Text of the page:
Online Casinos, Gambling, Poker and Sports Betting Magazine

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From the Inside Looking In

The UltimateBet scam and its $85 million lawsuit shook the entire online poker industry. But as Richard Marcus discusses long after the crisis, how does it resonate and what does it mean for the future and integrity of online poker?

By now, most of you online poker players have heard about the vast, long-running cheating scheme in which UltimateBet.com insiders manipulated the software to enable them to see their opponents’ hole cards and rake in fortunes. As this scam purportedly went on for at least three years, it is highly probable that if you frequented medium or high-limit games on the site, you were indeed victimised by it. And the same holds true for those who played last year on AbsolutePoker.com, which was victimised by the same scam and happens to be the sister site of UltimateBet. Naturally there has been tons of fallout from these two gigantic and horrific scams, which combined have seriously damaged the integrity of not only online poker but of online gambling altogether. So what has been the latest fallout? If you haven’t heard, it’s an $85 million lawsuit filed by Blast-Off Ltd. of Malta—a private company that currently has an ownership interest in Ultimate Bet—against Excapsa Software Inc. of Toronto, the company that formerly owned and licensed the poker software to UltimateBet and other gambling sites.

To settle this huge dispute, an independent liquidator has been appointed by a Canadian court to oversee what is now the voluntary dismemberment of Excapsa. “We’re taking it seriously and are in contact with the stakeholders with a goal of settling the claim,” said Sheldon Krakower, president of XMT Liquidations Inc. “It’s a very touchy situation. We’re just trying to get everything done.” Krakower went on to say that the amount of the claim did not exactly match the amount believed to have been stolen from UltimateBet players, but he did not give further details. He said he believed that the parties involved were close to a settlement.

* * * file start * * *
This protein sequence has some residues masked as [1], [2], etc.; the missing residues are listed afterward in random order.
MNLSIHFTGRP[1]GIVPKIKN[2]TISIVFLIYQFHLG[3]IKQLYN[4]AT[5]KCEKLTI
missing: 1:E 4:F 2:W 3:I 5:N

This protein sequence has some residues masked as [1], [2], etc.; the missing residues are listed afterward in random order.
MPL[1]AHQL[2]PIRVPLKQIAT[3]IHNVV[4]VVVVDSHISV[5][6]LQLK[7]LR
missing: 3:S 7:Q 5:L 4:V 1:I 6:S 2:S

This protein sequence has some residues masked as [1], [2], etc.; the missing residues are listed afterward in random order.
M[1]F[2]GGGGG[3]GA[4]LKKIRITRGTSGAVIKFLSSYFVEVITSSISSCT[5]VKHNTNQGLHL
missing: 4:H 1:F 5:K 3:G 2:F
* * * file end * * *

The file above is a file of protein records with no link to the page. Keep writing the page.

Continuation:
This unprecedented lawsuit is the culmination of a chain of startling events that started nearly a year ago when numerous poker players around the world began posting comments on various online poker forums describing suspicious play on UltimateBet. Soon after this outbreak, a menagerie of personalities emerged in its spread, including some of the world’s most well-known live and online poker players, the former chief of a Canadian Mohawk community, and high-ups inside a mysterious Oregon internet security company. Tokwiro Enterprises, the company that owns UltimateBet and has its headquarters in the Kahnawake Mohawk Territory in Quebec, has issued some refunds based on an outside investigation and pledged to repay all players who lost money due to the cheating scam. However, many of these claimants have expressed doubts that they will ever be reimbursed the money they were cheated out of.